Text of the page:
Morbidity and mortality from ataxia-telangiectasia are associated with ATM genotype.

J Allergy Clin Immunol. 2011 Aug;128(2):382-9.e1. doi: 10.1016/j.jaci.2011.03.052. Epub 2011 Jun 12.

Morbidity and mortality from ataxia-telangiectasia are associated with ATM genotype.

Micol R, Ben Slama L, Suarez F, Le Mignot L, Beauté J, Mahlaoui N, Dubois d'Enghien C, Laugé A, Hall J, Couturier J, Vallée L, Delobel B, Rivier F, Nguyen K, Billette de Villemeur T, Stephan JL, Bordigoni P, Bertrand Y, Aladjidi N, Pedespan JM, Thomas C, Pellier I, Koenig M, Hermine O, Picard C, Moshous D, Neven B, Lanternier F, Blanche S, Tardieu M, Debré M, Fischer A, Stoppa-Lyonnet D; CEREDIH Network Investigators.
Collaborators (220)

CEREDIH, Hôpital Necker-Enfants Malades, Assistance Publique-Hôpitaux de Paris, 75743 Paris Cedex 15, France.

Ataxia-telangiectasia (A-T) is a rare genetic disease caused by germline biallelic mutations in the ataxia-telangiectasia mutated gene (ATM) that result in partial or complete loss of ATM expression or activity. The course of the disease is characterized by neurologic manifestations, infections, and cancers.

We studied A-T progression and investigated whether manifestations were associated with the ATM genotype.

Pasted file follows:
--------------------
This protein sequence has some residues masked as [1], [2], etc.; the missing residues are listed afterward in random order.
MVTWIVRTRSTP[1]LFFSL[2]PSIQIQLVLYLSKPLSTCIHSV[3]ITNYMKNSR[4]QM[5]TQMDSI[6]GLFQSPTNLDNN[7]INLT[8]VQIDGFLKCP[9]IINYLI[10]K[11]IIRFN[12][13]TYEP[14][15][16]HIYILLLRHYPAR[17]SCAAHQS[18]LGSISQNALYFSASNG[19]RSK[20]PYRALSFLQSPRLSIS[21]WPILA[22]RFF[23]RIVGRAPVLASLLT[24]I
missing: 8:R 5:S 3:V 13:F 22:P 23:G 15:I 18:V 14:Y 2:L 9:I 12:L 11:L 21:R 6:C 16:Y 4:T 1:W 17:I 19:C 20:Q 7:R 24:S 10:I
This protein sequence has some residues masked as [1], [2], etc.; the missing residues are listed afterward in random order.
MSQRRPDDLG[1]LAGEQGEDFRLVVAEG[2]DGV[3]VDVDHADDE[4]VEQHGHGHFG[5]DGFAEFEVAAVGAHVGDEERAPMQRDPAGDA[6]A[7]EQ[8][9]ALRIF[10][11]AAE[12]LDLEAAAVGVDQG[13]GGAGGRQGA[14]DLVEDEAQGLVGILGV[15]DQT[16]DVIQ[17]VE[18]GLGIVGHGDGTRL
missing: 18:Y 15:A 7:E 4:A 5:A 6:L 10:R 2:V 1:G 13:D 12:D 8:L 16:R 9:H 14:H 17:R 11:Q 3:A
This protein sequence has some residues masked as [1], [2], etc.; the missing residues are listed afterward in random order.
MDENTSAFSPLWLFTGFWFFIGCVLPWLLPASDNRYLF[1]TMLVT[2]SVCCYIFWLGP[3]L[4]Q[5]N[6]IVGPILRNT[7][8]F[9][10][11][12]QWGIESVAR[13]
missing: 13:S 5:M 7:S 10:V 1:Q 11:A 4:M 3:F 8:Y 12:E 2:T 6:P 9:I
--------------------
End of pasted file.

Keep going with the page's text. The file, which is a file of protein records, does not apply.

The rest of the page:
We performed a retrospective cohort study in France of 240 patients with A-T born from 1954 to 2005 and analyzed ATM mutations in 184 patients, along with neurologic manifestations, infections, and cancers.

Among patients with A-T, the Kaplan-Meier 20-year survival rate was 53.4%; the prognosis for these patients has not changed since 1954. Life expectancy was lower among patients with mutations in ATM that caused total loss of expression or function of the gene product (null mutations) compared with that seen in patients with hypomorphic mutations because of earlier onset of cancer (mainly hematologic malignancies). Cancer (hazard ratio, 2.7; 95% CI, 1.6-4.5) and respiratory tract infections (hazard ratio, 2.3; 95% CI, 1.4-3.8) were independently associated with mortality. Cancer (hazard ratio, 5.8; 95% CI, 2.9-11.6) was a major risk factor for mortality among patients with null mutations, whereas respiratory tract infections (hazard ratio, 4.1; 95% CI, 1.8-9.1) were the leading cause of death among patients with hypomorphic mutations.

Morbidity and mortality among patients with A-T are associated with ATM genotype. This information could improve our prognostic ability and lead to adapted therapeutic strategies.

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